Should You Start a Christian or Interfaith Employee Resource Group (ERG)?

Article / Produced by TOW Project and Partners
Christian vs interfaith employee resource groups

Should your Employee Resource Group be Christian or Interfaith? Your context will help determine the right strategy.

Some companies are open to ERGs dedicated to a single faith. Other companies fear singling out a particular religion and leaving out others. If your company is opposed to a Christian ERG, the best option is often to propose an interfaith group.

Christians needn’t be afraid of the interfaith option. An interfaith ERG does not demand that its participants water down their faith, or accept that all beliefs are equal. Interfaith simply acknowledges that each religious group has deeply-held beliefs. Each group has a right to the benefits that come from gathering with like-minded believers in the workplace. The interfaith umbrella makes this possible for everyone.

In an interfaith ERG, Christians can plan activities that nurture employees of the Christian faith. Muslims can gather around their shared beliefs. And Jews can organize celebrations that reflect their heritage.

Looking outward, interfaith ERGs plan community events that inspire their coworkers and benefit worthy causes. These campaigns demonstrate that unity is possible despite cultural differences. They build company morale. And they show that even as each participant holds strongly to their personal beliefs, all are free to express the fullness of their religious identity in the workplace.


Formal + Christian

  • Company funded
  • Listed on company website
  • Specifically Christian
  • Does not exclude other faiths from starting their own faith-based Employee Resource Group (ERG)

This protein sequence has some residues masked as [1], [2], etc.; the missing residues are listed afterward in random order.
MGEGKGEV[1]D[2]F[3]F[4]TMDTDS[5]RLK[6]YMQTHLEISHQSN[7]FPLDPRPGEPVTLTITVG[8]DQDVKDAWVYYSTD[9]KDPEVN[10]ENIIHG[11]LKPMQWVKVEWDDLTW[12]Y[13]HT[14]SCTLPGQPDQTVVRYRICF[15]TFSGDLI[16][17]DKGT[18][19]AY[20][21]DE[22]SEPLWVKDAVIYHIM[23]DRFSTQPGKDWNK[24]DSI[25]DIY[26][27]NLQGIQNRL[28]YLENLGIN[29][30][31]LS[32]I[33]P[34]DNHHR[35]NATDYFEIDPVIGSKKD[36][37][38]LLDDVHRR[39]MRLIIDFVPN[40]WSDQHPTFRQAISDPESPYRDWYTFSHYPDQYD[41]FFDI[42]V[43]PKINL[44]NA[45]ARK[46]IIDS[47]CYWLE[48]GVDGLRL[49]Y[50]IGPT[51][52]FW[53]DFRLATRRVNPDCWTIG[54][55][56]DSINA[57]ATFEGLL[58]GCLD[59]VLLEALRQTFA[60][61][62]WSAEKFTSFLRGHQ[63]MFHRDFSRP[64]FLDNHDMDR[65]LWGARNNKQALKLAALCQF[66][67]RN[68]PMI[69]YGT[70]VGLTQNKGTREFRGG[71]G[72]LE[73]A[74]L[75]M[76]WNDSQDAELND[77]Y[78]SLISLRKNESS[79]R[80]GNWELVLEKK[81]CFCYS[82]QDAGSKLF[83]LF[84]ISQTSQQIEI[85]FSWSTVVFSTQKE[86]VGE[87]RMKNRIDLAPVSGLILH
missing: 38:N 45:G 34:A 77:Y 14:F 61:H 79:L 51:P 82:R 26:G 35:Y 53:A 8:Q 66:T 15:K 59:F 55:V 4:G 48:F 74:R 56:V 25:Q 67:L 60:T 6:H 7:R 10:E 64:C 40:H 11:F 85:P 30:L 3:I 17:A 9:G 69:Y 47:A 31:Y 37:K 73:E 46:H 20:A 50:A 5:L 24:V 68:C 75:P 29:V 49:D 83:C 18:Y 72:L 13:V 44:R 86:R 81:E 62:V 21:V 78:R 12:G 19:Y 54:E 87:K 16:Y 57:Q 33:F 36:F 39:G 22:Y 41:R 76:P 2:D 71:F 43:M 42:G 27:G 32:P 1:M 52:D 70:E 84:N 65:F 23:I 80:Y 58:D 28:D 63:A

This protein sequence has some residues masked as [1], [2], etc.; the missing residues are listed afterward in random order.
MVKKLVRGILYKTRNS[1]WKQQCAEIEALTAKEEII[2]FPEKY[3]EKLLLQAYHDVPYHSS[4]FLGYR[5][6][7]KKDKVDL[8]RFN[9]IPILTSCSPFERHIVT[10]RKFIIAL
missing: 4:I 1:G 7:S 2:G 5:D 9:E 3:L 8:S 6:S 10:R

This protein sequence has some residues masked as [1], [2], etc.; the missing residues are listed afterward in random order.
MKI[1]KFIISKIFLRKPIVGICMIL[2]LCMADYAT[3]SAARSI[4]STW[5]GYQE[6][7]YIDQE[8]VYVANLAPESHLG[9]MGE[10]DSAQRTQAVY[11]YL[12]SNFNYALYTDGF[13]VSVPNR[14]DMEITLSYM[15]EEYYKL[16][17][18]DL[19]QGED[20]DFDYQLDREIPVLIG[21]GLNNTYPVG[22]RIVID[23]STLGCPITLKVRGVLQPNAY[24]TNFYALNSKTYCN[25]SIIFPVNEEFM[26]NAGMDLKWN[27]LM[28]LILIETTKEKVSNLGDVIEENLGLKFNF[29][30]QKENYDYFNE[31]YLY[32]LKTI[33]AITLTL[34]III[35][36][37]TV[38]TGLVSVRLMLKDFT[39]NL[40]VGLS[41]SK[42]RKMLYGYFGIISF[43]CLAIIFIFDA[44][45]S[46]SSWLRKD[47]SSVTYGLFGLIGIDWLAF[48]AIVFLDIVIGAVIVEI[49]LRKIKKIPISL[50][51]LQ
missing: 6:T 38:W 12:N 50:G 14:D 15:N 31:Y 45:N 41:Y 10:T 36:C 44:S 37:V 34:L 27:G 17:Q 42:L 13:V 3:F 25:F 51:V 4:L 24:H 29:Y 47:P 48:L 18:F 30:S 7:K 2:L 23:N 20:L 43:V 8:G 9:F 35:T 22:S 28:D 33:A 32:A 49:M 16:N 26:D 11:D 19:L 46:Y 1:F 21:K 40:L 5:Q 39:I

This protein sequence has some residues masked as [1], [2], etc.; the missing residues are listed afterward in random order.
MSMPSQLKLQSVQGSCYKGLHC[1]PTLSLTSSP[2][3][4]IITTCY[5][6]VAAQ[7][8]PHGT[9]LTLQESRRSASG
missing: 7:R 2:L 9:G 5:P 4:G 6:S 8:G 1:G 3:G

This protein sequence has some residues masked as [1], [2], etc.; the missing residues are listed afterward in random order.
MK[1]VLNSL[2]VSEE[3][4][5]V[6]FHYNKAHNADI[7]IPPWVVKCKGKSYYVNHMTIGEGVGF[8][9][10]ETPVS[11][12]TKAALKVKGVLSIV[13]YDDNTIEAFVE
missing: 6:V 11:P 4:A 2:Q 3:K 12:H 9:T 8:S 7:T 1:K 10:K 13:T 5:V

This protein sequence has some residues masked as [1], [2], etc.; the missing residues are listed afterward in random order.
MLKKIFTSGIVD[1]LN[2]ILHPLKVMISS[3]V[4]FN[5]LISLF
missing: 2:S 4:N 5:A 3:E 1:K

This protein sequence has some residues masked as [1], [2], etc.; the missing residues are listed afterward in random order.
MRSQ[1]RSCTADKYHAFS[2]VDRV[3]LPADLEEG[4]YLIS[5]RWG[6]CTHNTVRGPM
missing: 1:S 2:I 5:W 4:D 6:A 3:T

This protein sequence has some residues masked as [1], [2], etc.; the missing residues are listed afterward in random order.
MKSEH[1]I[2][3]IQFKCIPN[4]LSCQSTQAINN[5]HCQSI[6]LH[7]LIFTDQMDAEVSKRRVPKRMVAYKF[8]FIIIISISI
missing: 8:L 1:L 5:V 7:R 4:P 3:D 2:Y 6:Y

Informal + Christian

  • Not company funded
  • Not listed on company website
  • May still include thousands of Christian members

Formal + Interfaith

  • Company funded
  • Listed on company website
  • Open to all faiths

Informal + Interfaith

  • Informal networks of people of faith
  • May come together to plan a community event or charity drive
  • May develop into more formal groups

For some places or countries, a Christian ERG can never be formal.

At companies such as ExxonMobil or Amazon, they have a very organized, informal Christian group. They don't get funding, they're not on the external website, but they have thousands of participants.

At Intel I kicked off this formal multi-faith group. I think it's the best of both worlds. The goal is to create a Christian group, but at the same time help the Bahai or the Druze or the Hindu. It opens up doors to talk with them about their faith. They feel supported. At the same time, you can email the head of HR and they will actually listen to you, because they see you're trying to help everyone at the corporation, even if they agree with you or not. Don't you wish everyone would do that?

- Craig Carter, Global Leader of Intel’s Christian Employee Resource Group